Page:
Making gene therapy more effective using RNA could offer improved safety and easier delivery

Biological engineers design RNA circuits that enable precise control over the dose of therapeutic protein a patient receives. Delivering functional genes into cells to replace mutated genes, an approach known as gene therapy, holds potential for treating many types of diseases. The earliest efforts to deliver genes to diseased cells focused on DNA, but many

Making gene therapy more effective using RNA could offer improved safety and easier delivery

First-ever microelectromechanical neural network application using a reservoir computer

Researchers used oscillations from a microscopic beam of silicon to enable the nonlinear dynamics that allow neural networks to complete tasks ranging from processing image patterns to recognizing words. As artificial intelligence has become increasingly sophisticated, it has inspired renewed efforts to develop computers whose physical architecture mimics the human brain. One approach, called reservoir

First-ever microelectromechanical neural network application using a reservoir computer

A new method to address deep-seated biases in science

New UMBC research is helping dismantle gender and publication biases in science. A team of researchers working across disciplines has developed a new statistical technique to understand similarity, rather than difference, in the natural world. With this new technique, they’ve determined that among Eastern Bluebirds the structure of songs female birds sing is statistically indistinguishable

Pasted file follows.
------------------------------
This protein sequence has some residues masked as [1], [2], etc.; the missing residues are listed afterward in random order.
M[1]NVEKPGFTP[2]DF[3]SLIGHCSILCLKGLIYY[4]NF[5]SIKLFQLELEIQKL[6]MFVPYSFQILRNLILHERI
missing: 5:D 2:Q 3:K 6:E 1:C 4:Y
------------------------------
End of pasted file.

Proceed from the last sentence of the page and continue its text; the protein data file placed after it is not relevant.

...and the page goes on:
A new method to address deep-seated biases in science

Wearable artificial kidney gains FDA fast-track status

There just aren’t enough kidney transplants available for the millions of people with renal failure. Aside from a transplant, the only alternative for patients is to undergo regular dialysis sessions to clear harmful cellular waste from their bodies. Now, scientists report in ACS Nanoa new urea sorbent that could accelerate progress toward the development of a

Wearable artificial kidney gains FDA fast-track status

Breakthrough: The first chemically programmed approach to producing an artificial tissue

A tissue-like material capable of synchronised beating when heated and cooled has been developed by a team of University of Bristol chemists. The discovery, published in Nature Materials, is the first chemically programmed approach to producing an artificial tissue. The findings, which could have major health applications in the future, could see chemically programmed synthetic tissue

Breakthrough: The first chemically programmed approach to producing an artificial tissue

A thin and flexible transparent nanoforce touch sensor for wearable electronics

Researchers reported a high-performance and transparent nanoforce touch sensor by developing a thin, flexible, and transparent hierarchical nanocomposite (HNC) film. The research team says their sensor simultaneously features all the necessary characters for industrial-grade application: high sensitivity, transparency, bending insensitivity, and manufacturability. Force touch sensors that recognize the location and pressure of external stimuli have

A thin and flexible transparent nanoforce touch sensor for wearable electronics